(b Königsberg [now Kaliningrad, Russia], March 2, 1909; d Tel-Aviv, Dec 13, 1990). Israeli composer, conductor and string player . He studied the viola and composition with Hindemith at the Berlin Hochschule für Musik (1927–30). From 1930 to 1933 he played in the Grosses Orchester des Südwestdeutschen Rundfunks. With the rise of the Nazis, he left Germany and, after a year's sojourn in Istanbul, emigrated to Palestine. In 1934 he settled in Jerusalem where he joined the Palestine Music Conservatory (1934–47) and the Jerusalem String Quartet (1934–9), both of which were founded two years earlier by the violinist Emil Hauser of the Budapest String Quartet. He was appointed to the Jerusalem New Conservatory and Academy of Music in 1947 (assistant director, 1949–54; director, 1954–8). He later moved to Tel-Aviv, where he played the viola in the Israel PO until 1974. During 1974–5...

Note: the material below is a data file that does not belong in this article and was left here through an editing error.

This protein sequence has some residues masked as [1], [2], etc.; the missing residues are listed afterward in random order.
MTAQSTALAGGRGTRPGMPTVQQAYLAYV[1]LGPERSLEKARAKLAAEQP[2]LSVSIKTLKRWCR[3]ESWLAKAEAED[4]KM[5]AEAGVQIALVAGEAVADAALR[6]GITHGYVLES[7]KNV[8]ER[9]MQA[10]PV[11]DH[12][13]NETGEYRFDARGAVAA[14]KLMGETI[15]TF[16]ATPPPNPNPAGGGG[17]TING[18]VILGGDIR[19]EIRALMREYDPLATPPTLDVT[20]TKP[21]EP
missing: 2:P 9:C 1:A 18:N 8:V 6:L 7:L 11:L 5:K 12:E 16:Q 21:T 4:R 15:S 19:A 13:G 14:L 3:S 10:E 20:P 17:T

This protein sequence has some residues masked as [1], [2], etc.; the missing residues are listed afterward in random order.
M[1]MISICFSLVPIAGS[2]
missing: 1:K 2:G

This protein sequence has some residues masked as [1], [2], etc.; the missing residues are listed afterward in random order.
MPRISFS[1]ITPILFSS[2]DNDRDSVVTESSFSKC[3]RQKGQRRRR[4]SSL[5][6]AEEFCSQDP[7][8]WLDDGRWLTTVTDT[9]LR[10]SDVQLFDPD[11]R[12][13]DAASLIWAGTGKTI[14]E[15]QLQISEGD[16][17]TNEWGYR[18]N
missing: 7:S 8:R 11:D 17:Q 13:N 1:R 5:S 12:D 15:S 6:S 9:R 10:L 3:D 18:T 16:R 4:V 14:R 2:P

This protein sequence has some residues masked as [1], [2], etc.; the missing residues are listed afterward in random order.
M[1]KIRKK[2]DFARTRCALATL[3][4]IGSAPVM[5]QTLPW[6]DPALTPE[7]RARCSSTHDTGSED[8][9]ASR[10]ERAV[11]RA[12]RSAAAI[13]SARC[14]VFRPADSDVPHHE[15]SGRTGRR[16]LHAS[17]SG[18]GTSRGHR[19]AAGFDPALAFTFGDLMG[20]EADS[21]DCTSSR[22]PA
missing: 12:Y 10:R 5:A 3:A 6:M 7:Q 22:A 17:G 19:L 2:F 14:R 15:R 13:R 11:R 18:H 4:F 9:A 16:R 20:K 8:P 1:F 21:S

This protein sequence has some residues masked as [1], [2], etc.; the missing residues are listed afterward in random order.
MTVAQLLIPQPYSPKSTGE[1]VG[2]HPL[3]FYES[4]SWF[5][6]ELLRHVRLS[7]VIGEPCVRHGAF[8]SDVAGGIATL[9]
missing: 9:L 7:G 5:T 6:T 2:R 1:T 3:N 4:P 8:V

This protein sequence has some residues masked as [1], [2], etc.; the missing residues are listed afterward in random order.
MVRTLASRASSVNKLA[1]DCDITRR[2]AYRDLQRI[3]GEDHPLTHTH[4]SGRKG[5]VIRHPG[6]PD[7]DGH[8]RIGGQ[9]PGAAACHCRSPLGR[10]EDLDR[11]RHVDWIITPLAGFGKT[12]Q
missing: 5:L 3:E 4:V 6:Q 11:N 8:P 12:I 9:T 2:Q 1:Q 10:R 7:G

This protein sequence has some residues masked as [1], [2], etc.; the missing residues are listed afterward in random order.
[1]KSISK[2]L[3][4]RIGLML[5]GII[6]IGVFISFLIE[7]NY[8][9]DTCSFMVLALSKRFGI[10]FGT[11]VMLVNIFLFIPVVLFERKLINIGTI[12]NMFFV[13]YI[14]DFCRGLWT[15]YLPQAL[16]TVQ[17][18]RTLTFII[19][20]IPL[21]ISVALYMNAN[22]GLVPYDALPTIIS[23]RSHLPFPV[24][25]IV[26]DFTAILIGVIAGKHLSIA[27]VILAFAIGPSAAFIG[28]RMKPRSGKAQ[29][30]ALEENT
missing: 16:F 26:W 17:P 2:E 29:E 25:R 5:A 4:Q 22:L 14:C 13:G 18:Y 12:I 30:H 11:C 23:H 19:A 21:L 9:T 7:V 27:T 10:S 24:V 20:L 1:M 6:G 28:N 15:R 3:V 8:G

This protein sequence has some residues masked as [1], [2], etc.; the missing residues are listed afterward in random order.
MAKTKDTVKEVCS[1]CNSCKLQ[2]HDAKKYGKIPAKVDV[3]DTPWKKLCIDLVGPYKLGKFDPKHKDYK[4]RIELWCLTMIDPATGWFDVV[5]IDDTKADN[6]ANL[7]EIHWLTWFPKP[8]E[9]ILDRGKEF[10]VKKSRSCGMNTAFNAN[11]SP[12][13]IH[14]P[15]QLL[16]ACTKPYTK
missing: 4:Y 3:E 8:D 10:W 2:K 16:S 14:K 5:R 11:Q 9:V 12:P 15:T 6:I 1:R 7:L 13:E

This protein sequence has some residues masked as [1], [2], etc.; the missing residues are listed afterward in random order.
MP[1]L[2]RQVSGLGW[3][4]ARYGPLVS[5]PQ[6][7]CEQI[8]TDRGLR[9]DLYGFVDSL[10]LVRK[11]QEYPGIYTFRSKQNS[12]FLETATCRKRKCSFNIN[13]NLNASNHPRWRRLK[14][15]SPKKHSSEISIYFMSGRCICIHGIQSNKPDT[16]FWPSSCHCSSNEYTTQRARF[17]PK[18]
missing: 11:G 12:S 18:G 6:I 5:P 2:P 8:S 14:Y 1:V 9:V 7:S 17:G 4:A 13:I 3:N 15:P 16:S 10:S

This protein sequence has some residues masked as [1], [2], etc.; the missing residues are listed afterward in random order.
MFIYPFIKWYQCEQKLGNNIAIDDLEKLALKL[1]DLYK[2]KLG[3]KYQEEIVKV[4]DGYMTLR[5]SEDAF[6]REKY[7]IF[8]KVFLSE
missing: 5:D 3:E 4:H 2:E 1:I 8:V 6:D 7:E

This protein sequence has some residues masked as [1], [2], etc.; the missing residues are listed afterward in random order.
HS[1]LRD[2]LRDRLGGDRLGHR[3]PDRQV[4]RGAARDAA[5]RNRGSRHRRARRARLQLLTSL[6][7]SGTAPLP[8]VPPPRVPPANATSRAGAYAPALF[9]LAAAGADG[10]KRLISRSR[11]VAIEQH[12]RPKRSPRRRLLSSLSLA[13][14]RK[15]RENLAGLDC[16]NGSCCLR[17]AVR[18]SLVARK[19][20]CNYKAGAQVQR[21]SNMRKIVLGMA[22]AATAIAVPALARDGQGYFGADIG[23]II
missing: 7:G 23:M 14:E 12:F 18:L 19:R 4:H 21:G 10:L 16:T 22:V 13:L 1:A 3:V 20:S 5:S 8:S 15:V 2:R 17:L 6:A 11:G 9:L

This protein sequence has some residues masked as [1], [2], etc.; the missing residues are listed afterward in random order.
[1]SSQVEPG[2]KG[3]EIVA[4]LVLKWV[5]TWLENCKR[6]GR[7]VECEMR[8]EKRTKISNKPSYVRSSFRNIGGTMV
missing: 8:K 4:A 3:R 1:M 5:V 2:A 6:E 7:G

Article

Miri Gerstel

(b Riga, Dec 22, 1903; d Haifa, March 24, 1967). Israeli composer and conductor of Latvian birth. He studied in Riga, at the Leipzig Conservatory, and privately with Scherchen and Glazunov. After working as an opera conductor in Saarbrücken (1926–8), he became the musical director and conductor of Rudolf von Laban's dance theatre in Berlin. He went on to conduct the Berliner SO (1929–32) and the Riga Opera (1932–4). In 1935, with the ascent of Nazism, he emigrated to Palestine. Between 1941 and 1947 he conducted the Palestine Folk Opera and Palestine Orchestra, and from 1950 to 1958 he was director of Kol Zion LaGola, an Israeli Radio Broadcast for the Diaspora. He settled in Haifa as an honorary citizen in 1962. As well as writing oratorios, chamber works and orchestral music, he composed many popular songs and incidental scores for theatre productions....

Article

Ury Eppstein